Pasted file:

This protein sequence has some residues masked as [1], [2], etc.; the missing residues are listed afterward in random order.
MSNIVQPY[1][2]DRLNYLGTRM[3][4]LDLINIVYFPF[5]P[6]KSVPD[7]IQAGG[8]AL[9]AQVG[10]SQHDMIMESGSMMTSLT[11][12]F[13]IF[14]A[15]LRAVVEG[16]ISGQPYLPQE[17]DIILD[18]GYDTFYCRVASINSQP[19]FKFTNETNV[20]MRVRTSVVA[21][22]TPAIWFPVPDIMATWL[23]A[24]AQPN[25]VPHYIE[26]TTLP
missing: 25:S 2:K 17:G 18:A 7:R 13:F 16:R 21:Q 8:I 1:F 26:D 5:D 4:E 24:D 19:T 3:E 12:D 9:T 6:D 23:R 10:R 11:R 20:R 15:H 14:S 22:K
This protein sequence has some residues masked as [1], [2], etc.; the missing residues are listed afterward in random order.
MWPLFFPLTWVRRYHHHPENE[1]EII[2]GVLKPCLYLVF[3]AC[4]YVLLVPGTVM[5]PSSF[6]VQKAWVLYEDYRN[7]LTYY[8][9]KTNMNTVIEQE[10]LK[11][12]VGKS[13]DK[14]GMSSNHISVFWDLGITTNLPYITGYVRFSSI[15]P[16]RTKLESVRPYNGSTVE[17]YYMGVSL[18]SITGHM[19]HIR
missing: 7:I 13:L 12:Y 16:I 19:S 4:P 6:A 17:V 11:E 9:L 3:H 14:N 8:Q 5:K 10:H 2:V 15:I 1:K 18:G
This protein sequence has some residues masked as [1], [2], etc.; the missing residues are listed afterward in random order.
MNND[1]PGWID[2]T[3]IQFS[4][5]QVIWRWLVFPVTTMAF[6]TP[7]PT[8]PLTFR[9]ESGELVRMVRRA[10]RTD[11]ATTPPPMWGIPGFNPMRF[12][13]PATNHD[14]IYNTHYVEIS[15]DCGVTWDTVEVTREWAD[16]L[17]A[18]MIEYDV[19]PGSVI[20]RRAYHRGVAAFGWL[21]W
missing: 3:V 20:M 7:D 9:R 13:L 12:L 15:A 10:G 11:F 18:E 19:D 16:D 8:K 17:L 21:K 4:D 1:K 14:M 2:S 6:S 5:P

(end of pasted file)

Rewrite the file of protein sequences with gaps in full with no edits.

This protein sequence has some residues masked as [1], [2], etc.; the missing residues are listed afterward in random order.
MSNIVQPY[1][2]DRLNYLGTRM[3][4]LDLINIVYFPF[5]P[6]KSVPD[7]IQAGG[8]AL[9]AQVG[10]SQHDMIMESGSMMTSLT[11][12]F[13]IF[14]A[15]LRAVVEG[16]ISGQPYLPQE[17]DIILD[18]GYDTFYCRVASINSQP[19]FKFTNETNV[20]MRVRTSVVA[21][22]TPAIWFPVPDIMATWL[23]A[24]AQPN[25]VPHYIE[26]TTLP
missing: 25:S 2:K 17:G 18:A 7:R 13:F 16:R 21:Q 8:I 1:F 26:D 5:D 4:E 24:D 19:T 3:E 12:D 9:T 6:D 23:R 10:R 11:R 20:R 15:H 14:S 22:K
This protein sequence has some residues masked as [1], [2], etc.; the missing residues are listed afterward in random order.
MWPLFFPLTWVRRYHHHPENE[1]EII[2]GVLKPCLYLVF[3]AC[4]YVLLVPGTVM[5]PSSF[6]VQKAWVLYEDYRN[7]LTYY[8][9]KTNMNTVIEQE[10]LK[11][12]VGKS[13]DK[14]GMSSNHISVFWDLGITTNLPYITGYVRFSSI[15]P[16]RTKLESVRPYNGSTVE[17]YYMGVSL[18]SITGHM[19]HIR
missing: 7:I 13:L 12:Y 16:I 19:S 4:P 6:A 17:V 11:E 9:L 3:H 14:N 8:Q 5:K 10:H 2:V 15:I 1:K 18:G
This protein sequence has some residues masked as [1], [2], etc.; the missing residues are listed afterward in random order.
MNND[1]PGWID[2]T[3]IQFS[4][5]QVIWRWLVFPVTTMAF[6]TP[7]PT[8]PLTFR[9]ESGELVRMVRRA[10]RTD[11]ATTPPPMWGIPGFNPMRF[12][13]PATNHD[14]IYNTHYVEIS[15]DCGVTWDTVEVTREWAD[16]L[17]A[18]MIEYDV[19]PGSVI[20]RRAYHRGVAAFGWL[21]W
missing: 3:V 20:M 7:D 9:R 13:L 12:L 15:A 10:G 11:F 18:E 19:D 16:D 8:K 17:L 21:K 4:D 1:K 14:M 2:S 6:S 5:P